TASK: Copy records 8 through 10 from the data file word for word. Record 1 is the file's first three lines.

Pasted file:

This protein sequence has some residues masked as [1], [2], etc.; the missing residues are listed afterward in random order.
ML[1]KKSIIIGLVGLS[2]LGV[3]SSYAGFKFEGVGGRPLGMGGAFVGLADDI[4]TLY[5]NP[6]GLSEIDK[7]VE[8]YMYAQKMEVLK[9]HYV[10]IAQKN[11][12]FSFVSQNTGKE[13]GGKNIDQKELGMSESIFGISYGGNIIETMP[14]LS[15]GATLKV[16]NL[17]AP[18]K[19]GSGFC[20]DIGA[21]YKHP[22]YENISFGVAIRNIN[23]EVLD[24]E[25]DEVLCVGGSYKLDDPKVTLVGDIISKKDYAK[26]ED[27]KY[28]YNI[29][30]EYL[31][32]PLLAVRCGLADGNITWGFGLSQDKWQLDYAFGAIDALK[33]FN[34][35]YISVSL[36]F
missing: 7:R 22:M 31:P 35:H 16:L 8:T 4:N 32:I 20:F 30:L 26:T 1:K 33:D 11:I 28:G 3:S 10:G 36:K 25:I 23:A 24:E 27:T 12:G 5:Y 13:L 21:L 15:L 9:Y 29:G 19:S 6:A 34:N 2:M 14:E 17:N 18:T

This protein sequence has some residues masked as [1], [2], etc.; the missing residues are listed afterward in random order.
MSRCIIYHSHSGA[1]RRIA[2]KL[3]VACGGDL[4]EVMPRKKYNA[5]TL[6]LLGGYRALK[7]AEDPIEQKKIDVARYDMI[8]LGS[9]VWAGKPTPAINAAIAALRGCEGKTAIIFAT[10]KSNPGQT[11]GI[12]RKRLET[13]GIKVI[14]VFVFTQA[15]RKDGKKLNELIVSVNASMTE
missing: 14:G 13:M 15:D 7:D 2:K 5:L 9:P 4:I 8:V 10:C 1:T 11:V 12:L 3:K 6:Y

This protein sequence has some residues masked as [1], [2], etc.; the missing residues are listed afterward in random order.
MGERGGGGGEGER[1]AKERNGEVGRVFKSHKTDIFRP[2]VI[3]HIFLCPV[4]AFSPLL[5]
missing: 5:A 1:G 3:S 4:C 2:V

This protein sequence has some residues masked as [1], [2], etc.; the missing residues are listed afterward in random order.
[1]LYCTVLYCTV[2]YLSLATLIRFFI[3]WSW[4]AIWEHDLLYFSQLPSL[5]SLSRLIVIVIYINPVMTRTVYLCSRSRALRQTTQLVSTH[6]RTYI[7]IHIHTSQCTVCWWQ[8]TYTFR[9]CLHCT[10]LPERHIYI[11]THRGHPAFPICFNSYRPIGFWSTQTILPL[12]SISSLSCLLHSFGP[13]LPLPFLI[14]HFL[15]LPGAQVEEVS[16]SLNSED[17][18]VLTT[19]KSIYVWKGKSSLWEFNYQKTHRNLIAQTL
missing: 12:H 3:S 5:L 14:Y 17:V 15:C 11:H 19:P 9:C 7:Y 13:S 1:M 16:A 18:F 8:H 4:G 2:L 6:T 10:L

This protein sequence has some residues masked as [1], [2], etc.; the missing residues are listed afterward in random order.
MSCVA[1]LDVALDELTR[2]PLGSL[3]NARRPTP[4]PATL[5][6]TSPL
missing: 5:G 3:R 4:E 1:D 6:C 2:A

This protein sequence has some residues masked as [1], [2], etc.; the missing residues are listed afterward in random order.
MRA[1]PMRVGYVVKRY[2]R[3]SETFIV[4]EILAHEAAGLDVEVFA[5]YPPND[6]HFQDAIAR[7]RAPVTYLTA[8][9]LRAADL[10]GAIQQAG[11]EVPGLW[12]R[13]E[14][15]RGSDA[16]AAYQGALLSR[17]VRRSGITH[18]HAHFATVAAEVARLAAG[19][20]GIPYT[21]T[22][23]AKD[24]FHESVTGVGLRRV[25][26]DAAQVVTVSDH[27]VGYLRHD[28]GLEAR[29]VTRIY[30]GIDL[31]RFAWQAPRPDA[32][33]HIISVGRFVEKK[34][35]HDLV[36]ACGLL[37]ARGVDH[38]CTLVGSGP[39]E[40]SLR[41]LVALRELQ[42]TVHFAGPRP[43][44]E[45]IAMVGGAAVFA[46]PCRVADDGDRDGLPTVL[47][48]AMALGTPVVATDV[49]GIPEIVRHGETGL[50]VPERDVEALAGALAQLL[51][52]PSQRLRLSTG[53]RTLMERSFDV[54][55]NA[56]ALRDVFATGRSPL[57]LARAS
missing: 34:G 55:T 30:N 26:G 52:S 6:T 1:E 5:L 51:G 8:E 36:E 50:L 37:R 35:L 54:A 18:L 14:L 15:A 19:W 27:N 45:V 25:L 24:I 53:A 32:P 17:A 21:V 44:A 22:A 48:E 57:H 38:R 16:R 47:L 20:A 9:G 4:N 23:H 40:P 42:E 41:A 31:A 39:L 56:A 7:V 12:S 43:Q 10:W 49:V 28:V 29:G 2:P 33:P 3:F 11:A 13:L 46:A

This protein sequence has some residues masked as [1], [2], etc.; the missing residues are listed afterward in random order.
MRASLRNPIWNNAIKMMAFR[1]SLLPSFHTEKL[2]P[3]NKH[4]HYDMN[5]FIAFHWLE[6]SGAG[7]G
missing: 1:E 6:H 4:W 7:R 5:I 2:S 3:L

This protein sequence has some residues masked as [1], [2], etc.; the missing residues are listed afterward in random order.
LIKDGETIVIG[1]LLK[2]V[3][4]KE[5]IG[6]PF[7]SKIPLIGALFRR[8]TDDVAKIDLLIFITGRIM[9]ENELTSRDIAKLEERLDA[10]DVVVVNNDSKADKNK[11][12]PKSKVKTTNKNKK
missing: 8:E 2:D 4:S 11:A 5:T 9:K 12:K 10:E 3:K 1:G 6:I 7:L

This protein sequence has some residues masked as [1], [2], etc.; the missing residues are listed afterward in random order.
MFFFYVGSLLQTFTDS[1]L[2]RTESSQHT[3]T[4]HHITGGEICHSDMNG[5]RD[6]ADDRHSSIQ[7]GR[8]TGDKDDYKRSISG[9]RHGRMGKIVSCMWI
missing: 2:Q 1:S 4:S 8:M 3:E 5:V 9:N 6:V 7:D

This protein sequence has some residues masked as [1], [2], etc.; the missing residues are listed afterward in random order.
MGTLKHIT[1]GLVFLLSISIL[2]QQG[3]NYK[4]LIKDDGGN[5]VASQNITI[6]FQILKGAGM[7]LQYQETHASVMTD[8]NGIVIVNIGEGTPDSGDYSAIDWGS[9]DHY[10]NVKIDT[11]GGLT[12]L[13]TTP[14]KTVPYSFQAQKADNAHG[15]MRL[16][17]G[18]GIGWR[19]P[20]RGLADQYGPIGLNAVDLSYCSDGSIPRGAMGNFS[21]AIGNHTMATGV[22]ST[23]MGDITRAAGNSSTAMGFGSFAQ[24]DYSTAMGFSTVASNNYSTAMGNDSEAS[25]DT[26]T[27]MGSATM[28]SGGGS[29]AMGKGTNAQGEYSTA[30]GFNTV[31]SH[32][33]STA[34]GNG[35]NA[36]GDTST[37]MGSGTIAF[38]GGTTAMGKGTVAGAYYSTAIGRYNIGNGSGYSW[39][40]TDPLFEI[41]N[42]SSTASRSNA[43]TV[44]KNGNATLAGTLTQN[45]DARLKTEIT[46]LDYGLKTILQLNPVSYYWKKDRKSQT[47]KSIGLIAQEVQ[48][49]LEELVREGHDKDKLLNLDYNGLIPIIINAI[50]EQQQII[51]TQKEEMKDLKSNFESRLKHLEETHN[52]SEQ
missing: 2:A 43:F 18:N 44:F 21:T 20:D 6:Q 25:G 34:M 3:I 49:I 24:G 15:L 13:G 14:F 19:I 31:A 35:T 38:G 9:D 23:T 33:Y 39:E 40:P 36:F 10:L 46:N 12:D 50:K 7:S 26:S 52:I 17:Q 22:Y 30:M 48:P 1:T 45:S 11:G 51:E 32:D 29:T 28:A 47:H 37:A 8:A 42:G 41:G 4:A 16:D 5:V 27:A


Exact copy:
This protein sequence has some residues masked as [1], [2], etc.; the missing residues are listed afterward in random order.
LIKDGETIVIG[1]LLK[2]V[3][4]KE[5]IG[6]PF[7]SKIPLIGALFRR[8]TDDVAKIDLLIFITGRIM[9]ENELTSRDIAKLEERLDA[10]DVVVVNNDSKADKNK[11][12]PKSKVKTTNKNKK
missing: 8:E 2:D 4:S 11:A 5:T 9:K 12:K 10:E 3:K 1:G 6:I 7:L

This protein sequence has some residues masked as [1], [2], etc.; the missing residues are listed afterward in random order.
MFFFYVGSLLQTFTDS[1]L[2]RTESSQHT[3]T[4]HHITGGEICHSDMNG[5]RD[6]ADDRHSSIQ[7]GR[8]TGDKDDYKRSISG[9]RHGRMGKIVSCMWI
missing: 2:Q 1:S 4:S 8:M 3:E 5:V 9:N 6:V 7:D

This protein sequence has some residues masked as [1], [2], etc.; the missing residues are listed afterward in random order.
MGTLKHIT[1]GLVFLLSISIL[2]QQG[3]NYK[4]LIKDDGGN[5]VASQNITI[6]FQILKGAGM[7]LQYQETHASVMTD[8]NGIVIVNIGEGTPDSGDYSAIDWGS[9]DHY[10]NVKIDT[11]GGLT[12]L[13]TTP[14]KTVPYSFQAQKADNAHG[15]MRL[16][17]G[18]GIGWR[19]P[20]RGLADQYGPIGLNAVDLSYCSDGSIPRGAMGNFS[21]AIGNHTMATGV[22]ST[23]MGDITRAAGNSSTAMGFGSFAQ[24]DYSTAMGFSTVASNNYSTAMGNDSEAS[25]DT[26]T[27]MGSATM[28]SGGGS[29]AMGKGTNAQGEYSTA[30]GFNTV[31]SH[32][33]STA[34]GNG[35]NA[36]GDTST[37]MGSGTIAF[38]GGTTAMGKGTVAGAYYSTAIGRYNIGNGSGYSW[39][40]TDPLFEI[41]N[42]SSTASRSNA[43]TV[44]KNGNATLAGTLTQN[45]DARLKTEIT[46]LDYGLKTILQLNPVSYYWKKDRKSQT[47]KSIGLIAQEVQ[48][49]LEELVREGHDKDKLLNLDYNGLIPIIINAI[50]EQQQII[51]TQKEEMKDLKSNFESRLKHLEETHN[52]SEQ
missing: 2:A 43:F 18:N 44:F 21:T 20:D 6:Q 25:G 34:M 3:I 49:I 24:G 15:L 13:G 14:F 19:I 31:A 35:T 38:G 9:D 23:T 33:Y 39:E 40:P 36:F 10:L 46:N 12:D 50:K 7:S 26:S 52:I 17:Q 22:Y 30:M 48:P 1:T 45:S 11:G 51:E 32:D 29:T 28:A 47:H 37:A 8:A 42:G 41:G 4:A 16:D 5:V 27:A